Roll Call: Latest News on Capitol Hill, Congress, Politics and Elections
December 23, 2014

Ethics Investigations Since 2009 — in One Chart

The Office of Congressional Ethics recently released its second-quarter report for 2014, and in the middle is a pie graph that gives congressional nerds some insight into what ethical lapses the OCE has been looking into since its inception.

The chart tracks preliminary investigations conducted by the independent ethics office, and, as the graph illustrates, the plurality of investigations since February 2009 — 46 percent — have involved campaign activities.

2Q 2014 Types thumb 600x306 151 Ethics Investigations Since 2009 — in One Chart

The OCE reports it has conducted 137 preliminary investigations since 2009, with 49 of those cases transmitted to the Ethics Committee for review.

In addition to the pie chart, the OCE’s quarterly report also reveals that the Ethics Committee is supposed to name two members under investigation on Friday, though no details of the investigation are expected to be released and the Ethics Committee will likely vote to take an additional 45 days to consider the matter.

The OCE also revealed in the quarterly report it voted to refer an entity to the U.S. Attorney’s Office for failing to register under the Lobbyist Disclosure Act.

  • Ed Burns

    Even if they caught a politician with his hand in the till they would manage to cover it up… How do they think these guys become millionaires by the end of their first or second term in office?

    • Layla

      Politicians need to be changed every 2-4 years. The voters are the key. And so is voter education.

  • http://washingtonspectacle.com Robert Price Rifkin

    How about the ethics of paying people a decent wage?

    America always prides itself on being a generous country. Americans are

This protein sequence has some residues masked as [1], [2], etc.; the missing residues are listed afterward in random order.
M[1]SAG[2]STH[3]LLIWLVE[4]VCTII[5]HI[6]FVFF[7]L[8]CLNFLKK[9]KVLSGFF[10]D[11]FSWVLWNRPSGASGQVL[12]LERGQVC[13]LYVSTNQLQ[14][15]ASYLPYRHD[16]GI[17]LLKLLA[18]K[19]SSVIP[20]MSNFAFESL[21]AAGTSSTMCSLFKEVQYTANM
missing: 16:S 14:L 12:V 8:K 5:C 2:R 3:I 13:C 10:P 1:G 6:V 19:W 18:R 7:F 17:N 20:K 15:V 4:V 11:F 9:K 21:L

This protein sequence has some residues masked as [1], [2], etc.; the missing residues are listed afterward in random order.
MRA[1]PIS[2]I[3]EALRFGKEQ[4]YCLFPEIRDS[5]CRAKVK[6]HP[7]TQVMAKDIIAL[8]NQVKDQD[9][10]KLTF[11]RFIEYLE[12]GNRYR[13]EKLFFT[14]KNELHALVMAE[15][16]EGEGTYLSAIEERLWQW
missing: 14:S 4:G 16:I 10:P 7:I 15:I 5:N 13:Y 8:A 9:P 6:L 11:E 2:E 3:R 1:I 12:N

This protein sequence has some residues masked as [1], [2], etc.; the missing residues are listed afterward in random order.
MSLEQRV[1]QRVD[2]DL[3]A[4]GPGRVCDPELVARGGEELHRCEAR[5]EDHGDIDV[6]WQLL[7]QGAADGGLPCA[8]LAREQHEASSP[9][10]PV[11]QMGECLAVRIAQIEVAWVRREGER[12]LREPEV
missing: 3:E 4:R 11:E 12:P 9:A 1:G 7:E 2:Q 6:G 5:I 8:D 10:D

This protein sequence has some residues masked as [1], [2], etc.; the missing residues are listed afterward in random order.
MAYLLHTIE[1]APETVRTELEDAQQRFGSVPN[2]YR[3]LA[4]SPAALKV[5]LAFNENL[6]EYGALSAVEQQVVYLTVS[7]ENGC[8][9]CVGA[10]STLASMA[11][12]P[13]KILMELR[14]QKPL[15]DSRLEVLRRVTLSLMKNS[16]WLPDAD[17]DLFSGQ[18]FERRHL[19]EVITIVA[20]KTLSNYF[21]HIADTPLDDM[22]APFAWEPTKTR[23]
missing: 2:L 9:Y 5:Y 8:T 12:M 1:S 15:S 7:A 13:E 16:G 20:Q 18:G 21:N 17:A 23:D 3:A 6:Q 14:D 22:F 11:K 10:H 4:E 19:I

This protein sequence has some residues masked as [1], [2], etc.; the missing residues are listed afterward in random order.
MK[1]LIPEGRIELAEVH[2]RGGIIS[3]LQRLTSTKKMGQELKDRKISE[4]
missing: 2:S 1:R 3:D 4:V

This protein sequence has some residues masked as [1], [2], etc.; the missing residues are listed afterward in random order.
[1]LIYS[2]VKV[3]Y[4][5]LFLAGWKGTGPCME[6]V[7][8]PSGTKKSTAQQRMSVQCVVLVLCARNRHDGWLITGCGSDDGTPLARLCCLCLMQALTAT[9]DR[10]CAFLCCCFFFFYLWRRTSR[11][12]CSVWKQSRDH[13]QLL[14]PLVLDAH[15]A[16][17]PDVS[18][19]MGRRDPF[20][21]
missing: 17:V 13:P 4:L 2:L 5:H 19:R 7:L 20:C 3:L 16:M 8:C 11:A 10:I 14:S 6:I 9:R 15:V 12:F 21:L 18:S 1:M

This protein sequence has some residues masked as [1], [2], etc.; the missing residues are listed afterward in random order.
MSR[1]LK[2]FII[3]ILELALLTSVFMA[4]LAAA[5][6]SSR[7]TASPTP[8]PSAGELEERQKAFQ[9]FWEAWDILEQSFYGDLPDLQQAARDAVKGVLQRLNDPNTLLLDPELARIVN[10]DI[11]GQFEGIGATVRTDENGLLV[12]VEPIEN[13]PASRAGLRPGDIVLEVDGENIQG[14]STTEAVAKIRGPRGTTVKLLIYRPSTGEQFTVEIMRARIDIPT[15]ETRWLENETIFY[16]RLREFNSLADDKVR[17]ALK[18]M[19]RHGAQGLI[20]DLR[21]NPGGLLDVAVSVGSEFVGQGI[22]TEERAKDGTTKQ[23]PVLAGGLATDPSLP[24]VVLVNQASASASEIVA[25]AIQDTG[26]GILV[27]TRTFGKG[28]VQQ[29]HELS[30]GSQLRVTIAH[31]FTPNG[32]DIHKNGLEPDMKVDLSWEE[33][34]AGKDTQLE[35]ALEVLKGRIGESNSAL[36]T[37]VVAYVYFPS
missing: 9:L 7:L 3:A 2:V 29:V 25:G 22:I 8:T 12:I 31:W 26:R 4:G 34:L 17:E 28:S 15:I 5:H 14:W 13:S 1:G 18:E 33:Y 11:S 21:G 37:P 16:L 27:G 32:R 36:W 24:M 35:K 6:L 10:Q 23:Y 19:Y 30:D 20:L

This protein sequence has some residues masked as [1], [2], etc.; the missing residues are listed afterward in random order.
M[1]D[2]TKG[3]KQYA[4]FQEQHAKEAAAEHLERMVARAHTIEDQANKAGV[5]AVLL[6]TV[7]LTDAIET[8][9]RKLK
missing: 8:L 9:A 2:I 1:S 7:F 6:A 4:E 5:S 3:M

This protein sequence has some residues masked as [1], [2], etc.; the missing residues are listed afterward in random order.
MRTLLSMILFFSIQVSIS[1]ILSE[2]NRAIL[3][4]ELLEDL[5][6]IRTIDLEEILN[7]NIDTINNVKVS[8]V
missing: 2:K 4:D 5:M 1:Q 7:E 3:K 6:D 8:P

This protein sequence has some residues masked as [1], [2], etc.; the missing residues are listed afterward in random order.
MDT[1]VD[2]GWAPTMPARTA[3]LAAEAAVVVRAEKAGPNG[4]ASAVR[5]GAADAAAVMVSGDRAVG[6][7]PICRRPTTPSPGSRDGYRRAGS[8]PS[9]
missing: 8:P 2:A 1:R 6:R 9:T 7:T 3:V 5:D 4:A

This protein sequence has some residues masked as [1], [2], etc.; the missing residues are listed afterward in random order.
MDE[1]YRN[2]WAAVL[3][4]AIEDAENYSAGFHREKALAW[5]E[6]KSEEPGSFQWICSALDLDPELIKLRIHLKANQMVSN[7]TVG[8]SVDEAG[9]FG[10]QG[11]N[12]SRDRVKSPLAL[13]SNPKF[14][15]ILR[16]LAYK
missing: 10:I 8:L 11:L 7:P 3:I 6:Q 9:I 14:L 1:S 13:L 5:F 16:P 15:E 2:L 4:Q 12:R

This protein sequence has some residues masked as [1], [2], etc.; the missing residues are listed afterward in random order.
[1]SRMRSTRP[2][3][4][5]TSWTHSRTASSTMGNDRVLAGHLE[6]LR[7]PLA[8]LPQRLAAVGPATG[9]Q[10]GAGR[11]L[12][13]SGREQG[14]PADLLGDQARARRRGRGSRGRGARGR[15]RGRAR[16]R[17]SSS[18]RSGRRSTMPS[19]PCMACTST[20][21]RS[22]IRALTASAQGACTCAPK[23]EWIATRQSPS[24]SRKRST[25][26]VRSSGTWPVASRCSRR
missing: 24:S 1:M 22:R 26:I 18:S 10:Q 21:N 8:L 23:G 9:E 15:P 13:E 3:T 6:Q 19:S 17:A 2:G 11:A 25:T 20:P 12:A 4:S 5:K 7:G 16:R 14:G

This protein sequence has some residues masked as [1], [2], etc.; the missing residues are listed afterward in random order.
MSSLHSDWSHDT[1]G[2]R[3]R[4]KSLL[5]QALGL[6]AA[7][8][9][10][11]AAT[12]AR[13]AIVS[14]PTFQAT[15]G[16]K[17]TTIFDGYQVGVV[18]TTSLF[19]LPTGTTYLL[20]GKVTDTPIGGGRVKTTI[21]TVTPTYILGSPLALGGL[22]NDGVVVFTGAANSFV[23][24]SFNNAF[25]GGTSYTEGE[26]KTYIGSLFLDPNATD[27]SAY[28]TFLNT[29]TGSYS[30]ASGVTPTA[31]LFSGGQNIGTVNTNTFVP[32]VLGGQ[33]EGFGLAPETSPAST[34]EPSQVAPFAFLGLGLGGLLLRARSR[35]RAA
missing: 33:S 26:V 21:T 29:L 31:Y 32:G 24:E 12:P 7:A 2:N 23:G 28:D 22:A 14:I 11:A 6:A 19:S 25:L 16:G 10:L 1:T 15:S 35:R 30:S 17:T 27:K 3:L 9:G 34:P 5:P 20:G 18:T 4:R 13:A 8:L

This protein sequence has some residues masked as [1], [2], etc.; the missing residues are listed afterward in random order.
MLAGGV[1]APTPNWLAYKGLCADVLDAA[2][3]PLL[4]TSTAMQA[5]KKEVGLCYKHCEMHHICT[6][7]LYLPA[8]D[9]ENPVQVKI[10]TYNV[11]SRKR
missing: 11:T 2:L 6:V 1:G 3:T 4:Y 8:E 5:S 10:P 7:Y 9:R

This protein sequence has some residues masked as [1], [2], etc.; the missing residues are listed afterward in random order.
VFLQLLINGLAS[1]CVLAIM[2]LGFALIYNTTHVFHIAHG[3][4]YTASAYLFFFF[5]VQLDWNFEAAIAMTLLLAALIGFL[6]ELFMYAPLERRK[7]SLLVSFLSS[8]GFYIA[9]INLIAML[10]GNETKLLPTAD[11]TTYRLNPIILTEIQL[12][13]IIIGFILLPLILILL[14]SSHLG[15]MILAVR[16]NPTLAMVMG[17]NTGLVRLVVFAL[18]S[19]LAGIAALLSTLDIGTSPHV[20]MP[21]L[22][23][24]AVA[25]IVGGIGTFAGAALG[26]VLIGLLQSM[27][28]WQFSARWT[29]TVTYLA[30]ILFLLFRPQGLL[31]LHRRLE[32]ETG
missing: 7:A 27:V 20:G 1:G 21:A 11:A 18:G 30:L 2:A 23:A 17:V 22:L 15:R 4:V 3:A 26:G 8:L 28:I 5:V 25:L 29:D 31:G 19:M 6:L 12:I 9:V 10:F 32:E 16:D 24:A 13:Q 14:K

always willing to to do their best when people around the world need help.
    We’re the first with supplies and manpower when disasters of all severity and
    variety come to foreign lands. Well, http://www.americanspectacle.com
    has some news for you. When it comes to helping our own people? Not so much.
    The “debate” over raising the minimum wage has taken on a peculiarly
    nasty tone of late and Republicans, in particular seem to think that people
    should kind of appreciate working for starvation wages in this richest of
    nations. Maybe its time to reduce the Congressional pay down to minimum wage
    and see how the Representatives and Senators feel about the issue then?

    • alexwolf

      You are talking about a “living wage” for jobs like fast food workers? NO!

      1 – Ever hear about something called inflation? You raise he wages, the cost of goods and services rise. Ultimately, the purchasing power of kids and younger to middle-aged adults stays the same and the elderly, typically on fixed incomes, get screwed.

      2 – Most of the jobs people cite when talking about a “living wage” are jobs that are NOT meant to support a family: Fast food jobs were, and should be, for teens, young adults and those in-between jobs. NOT a permanent way to support a family. Because some, like yourself, believe that everyone should be able to afford a house / apartment / amenities while permanently stopping their growth at the fast-food level, does not mean that we as a society should endorse (via the “living wage”) a reward system for it. Ever heard of the work ethic? We need to strengthen and support THAT. Rewards for hard work. Rewards for studying in school. Rewards for climbing the ladder (including at fast food establishments).

      YES – a manager at a McDonalds should be able to afford an apartment. Presumably he or she has worked up to that position. But not everyone should be handed everything: That is what got us into the last housing bubble.

      Robert: People who believe in the things you believe in are what create the nanny-state. And once you allow the state to determine who gets what, you also allow them to take from those who have worked harder. To subsidize those who have not. Do I need to point out how every socialist state that has implemented this type of system is either a marginal state or has failed outright?

      I suggest you start studying economics. And not the failed Keynesian branch. Friedman is a good start.

  • Socialism is Evil. Organized.

    Even if it seems unfair that the impersonal nature of the free market determines who gets to try new things, we all benefit where innovations are first tried by others.

  • Jen Kim

    While civilization’s advance mostly depends on the genius, courage, and industry unleashed by liberty, civilization’s decline tends to accelerate under the shackles of centralized restrictions and control.

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